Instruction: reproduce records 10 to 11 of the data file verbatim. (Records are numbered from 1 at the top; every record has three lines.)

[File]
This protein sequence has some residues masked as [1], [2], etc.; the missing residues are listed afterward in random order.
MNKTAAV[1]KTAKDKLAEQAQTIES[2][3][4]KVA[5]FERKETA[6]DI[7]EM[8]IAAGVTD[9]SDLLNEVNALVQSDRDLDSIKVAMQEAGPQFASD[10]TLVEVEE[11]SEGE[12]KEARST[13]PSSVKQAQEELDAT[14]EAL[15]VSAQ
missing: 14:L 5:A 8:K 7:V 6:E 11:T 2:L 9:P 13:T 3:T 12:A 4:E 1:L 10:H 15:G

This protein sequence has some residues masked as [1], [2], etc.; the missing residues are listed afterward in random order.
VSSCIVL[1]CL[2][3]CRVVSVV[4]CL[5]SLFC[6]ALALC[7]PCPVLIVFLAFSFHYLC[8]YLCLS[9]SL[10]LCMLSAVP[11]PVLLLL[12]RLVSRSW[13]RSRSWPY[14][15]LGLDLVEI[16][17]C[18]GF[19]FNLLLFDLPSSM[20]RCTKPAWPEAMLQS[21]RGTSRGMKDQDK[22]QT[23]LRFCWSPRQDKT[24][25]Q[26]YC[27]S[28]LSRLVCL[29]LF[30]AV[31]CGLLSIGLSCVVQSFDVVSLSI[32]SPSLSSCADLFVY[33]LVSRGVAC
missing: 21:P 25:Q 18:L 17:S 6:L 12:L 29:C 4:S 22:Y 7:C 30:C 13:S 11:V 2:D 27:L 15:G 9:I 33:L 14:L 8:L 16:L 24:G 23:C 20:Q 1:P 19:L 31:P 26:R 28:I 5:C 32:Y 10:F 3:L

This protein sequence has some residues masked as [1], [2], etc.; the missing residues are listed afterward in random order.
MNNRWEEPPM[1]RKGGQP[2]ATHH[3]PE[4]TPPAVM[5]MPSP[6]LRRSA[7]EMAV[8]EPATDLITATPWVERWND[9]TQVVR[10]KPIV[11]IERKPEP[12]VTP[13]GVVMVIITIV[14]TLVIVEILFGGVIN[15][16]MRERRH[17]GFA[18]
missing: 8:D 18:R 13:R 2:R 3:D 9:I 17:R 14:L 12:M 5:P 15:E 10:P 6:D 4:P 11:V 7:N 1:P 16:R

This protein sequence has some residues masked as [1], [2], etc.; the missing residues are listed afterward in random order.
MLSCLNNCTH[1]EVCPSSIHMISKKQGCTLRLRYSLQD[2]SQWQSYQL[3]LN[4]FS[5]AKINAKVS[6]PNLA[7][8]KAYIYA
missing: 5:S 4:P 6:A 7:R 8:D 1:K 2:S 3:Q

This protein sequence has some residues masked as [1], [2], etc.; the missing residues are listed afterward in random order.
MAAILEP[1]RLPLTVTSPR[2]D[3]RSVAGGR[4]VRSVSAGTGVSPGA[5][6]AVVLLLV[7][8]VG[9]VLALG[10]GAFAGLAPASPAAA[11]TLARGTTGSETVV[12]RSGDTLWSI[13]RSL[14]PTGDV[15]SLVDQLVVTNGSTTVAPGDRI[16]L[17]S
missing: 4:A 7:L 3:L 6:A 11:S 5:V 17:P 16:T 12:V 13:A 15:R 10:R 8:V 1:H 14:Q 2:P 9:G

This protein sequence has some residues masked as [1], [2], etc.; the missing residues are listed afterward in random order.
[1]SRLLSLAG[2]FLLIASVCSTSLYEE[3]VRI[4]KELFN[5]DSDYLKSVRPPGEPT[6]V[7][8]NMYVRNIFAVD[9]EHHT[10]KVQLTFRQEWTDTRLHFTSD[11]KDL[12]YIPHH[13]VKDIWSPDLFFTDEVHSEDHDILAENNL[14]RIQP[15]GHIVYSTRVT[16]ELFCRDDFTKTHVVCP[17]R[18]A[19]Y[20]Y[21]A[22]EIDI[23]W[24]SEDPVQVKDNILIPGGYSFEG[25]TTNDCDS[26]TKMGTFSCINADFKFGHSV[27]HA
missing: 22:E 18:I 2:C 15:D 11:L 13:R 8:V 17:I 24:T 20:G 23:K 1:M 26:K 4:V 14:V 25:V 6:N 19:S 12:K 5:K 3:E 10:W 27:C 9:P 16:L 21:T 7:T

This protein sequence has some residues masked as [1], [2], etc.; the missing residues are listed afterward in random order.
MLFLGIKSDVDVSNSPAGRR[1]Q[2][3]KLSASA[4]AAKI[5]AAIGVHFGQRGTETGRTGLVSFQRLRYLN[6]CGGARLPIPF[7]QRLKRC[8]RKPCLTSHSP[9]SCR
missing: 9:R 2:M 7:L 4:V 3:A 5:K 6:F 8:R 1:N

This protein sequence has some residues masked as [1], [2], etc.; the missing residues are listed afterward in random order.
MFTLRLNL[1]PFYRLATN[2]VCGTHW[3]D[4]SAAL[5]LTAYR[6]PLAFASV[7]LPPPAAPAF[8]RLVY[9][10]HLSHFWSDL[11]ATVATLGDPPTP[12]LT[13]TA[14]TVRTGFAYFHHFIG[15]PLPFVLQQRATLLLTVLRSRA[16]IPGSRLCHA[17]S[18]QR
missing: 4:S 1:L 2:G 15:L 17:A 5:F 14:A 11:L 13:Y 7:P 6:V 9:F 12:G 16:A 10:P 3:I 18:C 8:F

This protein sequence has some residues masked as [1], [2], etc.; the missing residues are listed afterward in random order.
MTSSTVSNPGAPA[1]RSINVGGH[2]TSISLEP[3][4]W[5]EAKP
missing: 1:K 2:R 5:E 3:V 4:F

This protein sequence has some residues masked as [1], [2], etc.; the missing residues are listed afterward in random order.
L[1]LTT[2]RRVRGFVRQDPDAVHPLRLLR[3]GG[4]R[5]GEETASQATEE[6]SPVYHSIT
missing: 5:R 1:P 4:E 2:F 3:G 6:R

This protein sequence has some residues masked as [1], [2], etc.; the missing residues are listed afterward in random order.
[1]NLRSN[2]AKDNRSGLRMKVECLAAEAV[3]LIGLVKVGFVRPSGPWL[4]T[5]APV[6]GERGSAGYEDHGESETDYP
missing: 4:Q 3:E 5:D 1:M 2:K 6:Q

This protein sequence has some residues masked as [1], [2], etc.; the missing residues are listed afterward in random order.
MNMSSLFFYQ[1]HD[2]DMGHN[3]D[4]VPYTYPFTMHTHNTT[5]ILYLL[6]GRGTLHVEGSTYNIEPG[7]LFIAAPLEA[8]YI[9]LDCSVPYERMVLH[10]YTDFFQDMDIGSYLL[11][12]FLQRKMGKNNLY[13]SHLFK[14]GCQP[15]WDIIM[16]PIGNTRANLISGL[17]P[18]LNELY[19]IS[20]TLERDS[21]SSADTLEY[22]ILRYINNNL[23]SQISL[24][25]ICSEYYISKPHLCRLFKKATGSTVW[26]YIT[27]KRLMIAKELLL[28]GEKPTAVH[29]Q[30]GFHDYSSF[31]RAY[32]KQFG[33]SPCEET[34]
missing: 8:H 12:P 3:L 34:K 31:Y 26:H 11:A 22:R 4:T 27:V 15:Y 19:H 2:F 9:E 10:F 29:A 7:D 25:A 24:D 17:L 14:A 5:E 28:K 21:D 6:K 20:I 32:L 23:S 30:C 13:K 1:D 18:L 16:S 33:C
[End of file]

This protein sequence has some residues masked as [1], [2], etc.; the missing residues are listed afterward in random order.
L[1]LTT[2]RRVRGFVRQDPDAVHPLRLLR[3]GG[4]R[5]GEETASQATEE[6]SPVYHSIT
missing: 5:R 1:P 4:E 2:F 3:G 6:R

This protein sequence has some residues masked as [1], [2], etc.; the missing residues are listed afterward in random order.
[1]NLRSN[2]AKDNRSGLRMKVECLAAEAV[3]LIGLVKVGFVRPSGPWL[4]T[5]APV[6]GERGSAGYEDHGESETDYP
missing: 4:Q 3:E 5:D 1:M 2:K 6:Q